Ransomware has taken the world by storm this year, costing millions for businesses around the world. In the last 12 months alone, the number of ransomware variants spotted in the wild has more than doubled. As its prevalence has increased, so has the complexity of the attacks, and new ways to defend against them have been developed. Microsoft have been known to take the ransomware threat very seriously, even releasing a security patch for the long obsolete Windows XP operating system in the wake of the infamous WannaCry attack back in May. With the realease of the Windows 10 Creators Update (build 1703), now there are even more features built right in to the OS that can prevent and protect against ransomware. In fact, it’s so secure that Microsoft claim no Windows 10 devices were affected by WannaCry.
CEO/CFO Fraud is a phishing scam that has gained popularity in recent years, where cyber criminals hack or spoof the email address of a senior staff member and request an urgent payment to an unknown account. These phishing emails are usually sent to staff involved in the finance or accounts of the company, and request payment in a manner which is often outside normal payment procedures. These emails appear to be genuine to convince staff members to comply with the request, believing they are indeed from their company’s CEO or CFO. Once the money has been transferred to the criminal’s account, it is usually withdrawn again straight away and hidden elsewhere.
You should be extra vigilant of:
– Any payment request which is outside of normal policy or procedure, especially by email
– Any urgent or confidential request for payment transfer, especially if not respecting the standard procedure
– Any unusual request such a transfer of high amounts to an unknown account or to a country where the company does no business
If you do receive an unusual financial request by email, we strongly advise you to get verbal confirmation from the sender before taking any action.
Concerned that your organisation may be vulnerable to such phishing attacks? We’re offering a free phishing risk assessment for companies who want to find out and learn how to mitigate these dangers.
“Spear phishing is an email or electronic communications scam targeted towards a specific individual, organisation or business. Although often intended to steal data for malicious purposes, cybercriminals may also intend to install malware on a targeted user’s computer.”
Gone are the days when the only phishing threats were from poorly spelled emails asking you to claim Clubcard points. With the cybercrime-as-a-service (CaaS) industry estimated to be worth in the billions each year, cyber criminals are becoming increasingly organised in the way they implement their attacks. Instead of sending out random emails and hoping for the best, spear-phishing involves researching a particular organisation, probing for weaknesses, then sending highly targeted, personal phishing emails. These emails may appear as if they come from your CEO, or IT manager, or even the colleague that sits next to you. It is estimated that over 90% of successful data breaches by cyber criminals started with a spear-phishing attack. The best means of prevention is to implement an ongoing cyber security awareness program, as trained staff can detect and block spear phishing attacks before it’s too late.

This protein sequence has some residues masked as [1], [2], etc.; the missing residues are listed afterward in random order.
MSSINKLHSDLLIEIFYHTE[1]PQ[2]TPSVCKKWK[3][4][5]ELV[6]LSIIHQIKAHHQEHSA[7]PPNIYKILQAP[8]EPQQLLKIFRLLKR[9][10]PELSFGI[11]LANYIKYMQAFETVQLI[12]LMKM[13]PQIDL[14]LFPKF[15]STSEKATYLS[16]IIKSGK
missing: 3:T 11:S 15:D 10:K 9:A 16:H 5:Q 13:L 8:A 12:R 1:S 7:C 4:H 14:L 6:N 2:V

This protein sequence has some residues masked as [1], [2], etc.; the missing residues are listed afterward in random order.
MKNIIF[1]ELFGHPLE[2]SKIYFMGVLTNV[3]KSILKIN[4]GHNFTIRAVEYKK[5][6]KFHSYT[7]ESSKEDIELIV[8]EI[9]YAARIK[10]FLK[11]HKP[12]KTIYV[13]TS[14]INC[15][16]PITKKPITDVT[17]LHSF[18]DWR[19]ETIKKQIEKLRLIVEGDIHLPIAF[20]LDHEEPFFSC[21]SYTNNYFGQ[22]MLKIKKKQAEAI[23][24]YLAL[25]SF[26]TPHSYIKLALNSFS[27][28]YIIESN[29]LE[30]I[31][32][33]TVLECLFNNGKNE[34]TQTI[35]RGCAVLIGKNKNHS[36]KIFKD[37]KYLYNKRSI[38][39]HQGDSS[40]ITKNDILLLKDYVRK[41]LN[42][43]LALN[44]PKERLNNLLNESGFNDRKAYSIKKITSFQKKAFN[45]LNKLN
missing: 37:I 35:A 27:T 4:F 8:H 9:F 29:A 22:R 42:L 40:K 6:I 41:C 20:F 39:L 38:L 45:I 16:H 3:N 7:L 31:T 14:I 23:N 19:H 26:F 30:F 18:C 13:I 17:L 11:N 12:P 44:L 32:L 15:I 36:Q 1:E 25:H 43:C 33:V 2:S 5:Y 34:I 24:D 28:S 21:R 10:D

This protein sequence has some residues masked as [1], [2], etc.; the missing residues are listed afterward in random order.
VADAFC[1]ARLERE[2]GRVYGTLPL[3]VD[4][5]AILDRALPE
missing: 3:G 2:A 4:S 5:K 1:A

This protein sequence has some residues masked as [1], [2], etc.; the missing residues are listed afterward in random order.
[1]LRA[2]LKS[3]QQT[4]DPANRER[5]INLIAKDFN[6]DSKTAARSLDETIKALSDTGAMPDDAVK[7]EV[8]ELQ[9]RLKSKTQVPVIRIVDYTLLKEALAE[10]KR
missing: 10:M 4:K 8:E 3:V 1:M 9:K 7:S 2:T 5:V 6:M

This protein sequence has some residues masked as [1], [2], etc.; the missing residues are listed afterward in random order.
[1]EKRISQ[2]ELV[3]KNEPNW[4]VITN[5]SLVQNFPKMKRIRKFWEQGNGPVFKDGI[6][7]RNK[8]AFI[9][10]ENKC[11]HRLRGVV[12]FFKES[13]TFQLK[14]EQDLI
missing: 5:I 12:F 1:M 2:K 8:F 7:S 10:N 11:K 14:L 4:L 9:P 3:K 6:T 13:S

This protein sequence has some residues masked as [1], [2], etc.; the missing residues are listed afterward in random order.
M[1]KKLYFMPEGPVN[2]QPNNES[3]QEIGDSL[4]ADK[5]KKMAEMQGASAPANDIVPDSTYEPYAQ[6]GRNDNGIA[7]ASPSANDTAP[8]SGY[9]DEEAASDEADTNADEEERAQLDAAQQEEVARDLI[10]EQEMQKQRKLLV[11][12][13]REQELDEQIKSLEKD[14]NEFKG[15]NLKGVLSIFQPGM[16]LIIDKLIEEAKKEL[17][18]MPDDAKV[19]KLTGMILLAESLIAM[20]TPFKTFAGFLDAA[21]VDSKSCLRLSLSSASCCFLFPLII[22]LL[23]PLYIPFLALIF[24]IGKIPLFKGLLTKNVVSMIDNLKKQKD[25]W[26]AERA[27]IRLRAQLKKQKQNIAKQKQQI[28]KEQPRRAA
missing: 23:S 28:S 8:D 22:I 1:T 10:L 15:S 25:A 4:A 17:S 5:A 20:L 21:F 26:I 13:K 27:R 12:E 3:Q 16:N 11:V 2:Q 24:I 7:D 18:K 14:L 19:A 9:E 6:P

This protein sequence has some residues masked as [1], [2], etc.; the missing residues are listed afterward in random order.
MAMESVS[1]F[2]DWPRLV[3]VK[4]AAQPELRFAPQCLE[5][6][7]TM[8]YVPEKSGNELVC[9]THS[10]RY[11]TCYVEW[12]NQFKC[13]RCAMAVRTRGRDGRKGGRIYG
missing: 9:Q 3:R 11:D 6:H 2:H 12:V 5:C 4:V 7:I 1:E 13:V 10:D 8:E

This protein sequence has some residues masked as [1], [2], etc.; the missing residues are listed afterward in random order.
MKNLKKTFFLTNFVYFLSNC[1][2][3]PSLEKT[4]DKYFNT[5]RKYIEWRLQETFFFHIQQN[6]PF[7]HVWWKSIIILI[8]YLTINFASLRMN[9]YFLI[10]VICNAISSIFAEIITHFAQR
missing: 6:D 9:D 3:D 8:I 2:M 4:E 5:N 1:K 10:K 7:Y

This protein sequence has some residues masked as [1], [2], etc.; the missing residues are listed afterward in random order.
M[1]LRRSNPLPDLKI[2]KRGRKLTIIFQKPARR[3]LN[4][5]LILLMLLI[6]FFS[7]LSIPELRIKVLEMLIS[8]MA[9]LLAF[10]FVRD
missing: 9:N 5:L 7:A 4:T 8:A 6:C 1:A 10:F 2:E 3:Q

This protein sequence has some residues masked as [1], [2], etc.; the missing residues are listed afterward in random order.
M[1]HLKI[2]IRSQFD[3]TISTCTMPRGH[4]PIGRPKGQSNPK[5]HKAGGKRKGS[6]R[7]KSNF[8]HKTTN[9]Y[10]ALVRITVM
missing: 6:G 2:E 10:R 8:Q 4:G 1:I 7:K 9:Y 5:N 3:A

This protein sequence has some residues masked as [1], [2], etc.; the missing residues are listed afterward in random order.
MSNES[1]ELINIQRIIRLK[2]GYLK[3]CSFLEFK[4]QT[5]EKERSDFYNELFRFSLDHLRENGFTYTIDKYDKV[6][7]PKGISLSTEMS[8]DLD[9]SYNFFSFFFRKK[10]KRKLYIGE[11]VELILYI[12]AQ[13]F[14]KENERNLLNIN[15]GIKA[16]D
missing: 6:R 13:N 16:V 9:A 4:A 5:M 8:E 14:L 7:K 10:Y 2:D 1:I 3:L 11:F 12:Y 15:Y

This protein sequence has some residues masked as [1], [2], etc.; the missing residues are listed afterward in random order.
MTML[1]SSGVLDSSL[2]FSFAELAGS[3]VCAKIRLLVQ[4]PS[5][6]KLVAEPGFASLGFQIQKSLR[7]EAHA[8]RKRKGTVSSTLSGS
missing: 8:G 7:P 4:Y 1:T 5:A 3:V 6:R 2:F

For those of you who may not have heard of the Cyber Essentials scheme, it is an accreditation-based program created by the UK government and backed by the industry in both the UK and Ireland, to show that basic cyber security measures have been put in place that will block most cyber attacks. It was designed as an affordable alternative to ISO27001, which may be financially out-of-reach for many small/medium enterprises, and is a requirement for any businesses that deal with the UK government. So, it may have come as a surprise to many to find out that the IASME Consortium, one of six accrediting bodies in the UK, has suffered a data breach which exposed the company names and email addresses of their applicants. While no other information such as these companies’ security configurations were leaked, the breach could well open the exposed companies to phishing attacks from cyber criminals.
A list of Cyber Essentials applicants, including their company names and corporate email addresses, may have been leaked to hackers.
The Information Commissioner’s Office in the UK has issued a statement that organisations who train their staff in data security will be less likely to receive a fine or monetary penalty. The ICO recommends that at least 80% of an organisation’s staff are trained on how to handle sensitive data and keep it secure from data breaches, with a spokeswoman stating that “reasonable steps” must be taken to secure data, with “full account of the facts” taken into consideration in the event of a data breach being discovered.